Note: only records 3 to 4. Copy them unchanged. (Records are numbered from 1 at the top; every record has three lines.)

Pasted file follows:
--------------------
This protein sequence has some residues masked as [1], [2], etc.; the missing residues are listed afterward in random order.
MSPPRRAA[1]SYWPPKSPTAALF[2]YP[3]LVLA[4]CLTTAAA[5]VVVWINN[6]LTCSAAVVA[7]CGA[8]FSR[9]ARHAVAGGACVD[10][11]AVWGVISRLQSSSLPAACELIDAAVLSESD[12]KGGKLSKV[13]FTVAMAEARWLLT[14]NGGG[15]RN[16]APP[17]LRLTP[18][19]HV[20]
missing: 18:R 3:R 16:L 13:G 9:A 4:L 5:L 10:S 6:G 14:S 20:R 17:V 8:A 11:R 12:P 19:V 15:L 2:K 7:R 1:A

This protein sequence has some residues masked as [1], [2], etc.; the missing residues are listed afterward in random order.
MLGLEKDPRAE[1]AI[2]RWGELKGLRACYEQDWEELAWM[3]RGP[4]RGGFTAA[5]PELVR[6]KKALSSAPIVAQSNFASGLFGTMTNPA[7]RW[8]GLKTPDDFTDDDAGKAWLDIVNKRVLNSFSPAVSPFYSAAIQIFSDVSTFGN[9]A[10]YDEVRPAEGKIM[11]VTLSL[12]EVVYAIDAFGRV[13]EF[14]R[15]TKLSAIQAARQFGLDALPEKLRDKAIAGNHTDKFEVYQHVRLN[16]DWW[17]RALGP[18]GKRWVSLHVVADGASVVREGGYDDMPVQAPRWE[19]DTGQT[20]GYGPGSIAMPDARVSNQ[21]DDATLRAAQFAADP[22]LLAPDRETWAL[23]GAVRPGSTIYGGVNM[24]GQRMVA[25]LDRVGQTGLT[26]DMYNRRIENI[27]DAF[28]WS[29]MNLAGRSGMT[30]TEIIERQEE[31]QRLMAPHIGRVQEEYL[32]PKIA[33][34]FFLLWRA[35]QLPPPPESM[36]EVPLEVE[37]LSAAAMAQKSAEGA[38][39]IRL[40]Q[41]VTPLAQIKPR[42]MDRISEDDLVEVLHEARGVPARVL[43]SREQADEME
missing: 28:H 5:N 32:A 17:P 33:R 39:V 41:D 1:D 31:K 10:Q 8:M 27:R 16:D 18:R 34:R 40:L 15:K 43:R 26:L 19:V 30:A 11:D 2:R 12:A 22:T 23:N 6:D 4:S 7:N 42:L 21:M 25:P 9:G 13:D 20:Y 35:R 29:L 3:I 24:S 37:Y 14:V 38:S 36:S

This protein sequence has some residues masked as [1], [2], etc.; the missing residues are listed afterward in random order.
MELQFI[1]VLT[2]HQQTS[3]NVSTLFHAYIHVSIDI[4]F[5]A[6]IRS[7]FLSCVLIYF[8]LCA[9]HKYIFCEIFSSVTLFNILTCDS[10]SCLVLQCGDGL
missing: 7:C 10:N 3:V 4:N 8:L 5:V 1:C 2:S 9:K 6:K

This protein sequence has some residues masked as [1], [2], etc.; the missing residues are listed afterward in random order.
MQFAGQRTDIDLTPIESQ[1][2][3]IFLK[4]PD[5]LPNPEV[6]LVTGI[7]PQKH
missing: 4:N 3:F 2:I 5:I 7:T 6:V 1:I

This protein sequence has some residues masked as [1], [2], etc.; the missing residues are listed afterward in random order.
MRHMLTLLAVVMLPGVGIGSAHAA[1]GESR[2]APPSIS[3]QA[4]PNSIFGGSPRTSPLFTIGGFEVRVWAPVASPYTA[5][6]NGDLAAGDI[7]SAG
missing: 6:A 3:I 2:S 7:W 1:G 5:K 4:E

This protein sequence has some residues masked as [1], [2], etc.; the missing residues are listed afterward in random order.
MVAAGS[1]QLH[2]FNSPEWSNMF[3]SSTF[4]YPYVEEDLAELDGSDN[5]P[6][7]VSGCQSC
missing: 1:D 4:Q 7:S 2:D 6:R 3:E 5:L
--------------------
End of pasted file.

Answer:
This protein sequence has some residues masked as [1], [2], etc.; the missing residues are listed afterward in random order.
MELQFI[1]VLT[2]HQQTS[3]NVSTLFHAYIHVSIDI[4]F[5]A[6]IRS[7]FLSCVLIYF[8]LCA[9]HKYIFCEIFSSVTLFNILTCDS[10]SCLVLQCGDGL
missing: 7:C 10:N 3:V 4:N 8:L 5:V 1:C 2:S 9:K 6:K

This protein sequence has some residues masked as [1], [2], etc.; the missing residues are listed afterward in random order.
MQFAGQRTDIDLTPIESQ[1][2][3]IFLK[4]PD[5]LPNPEV[6]LVTGI[7]PQKH
missing: 4:N 3:F 2:I 5:I 7:T 6:V 1:I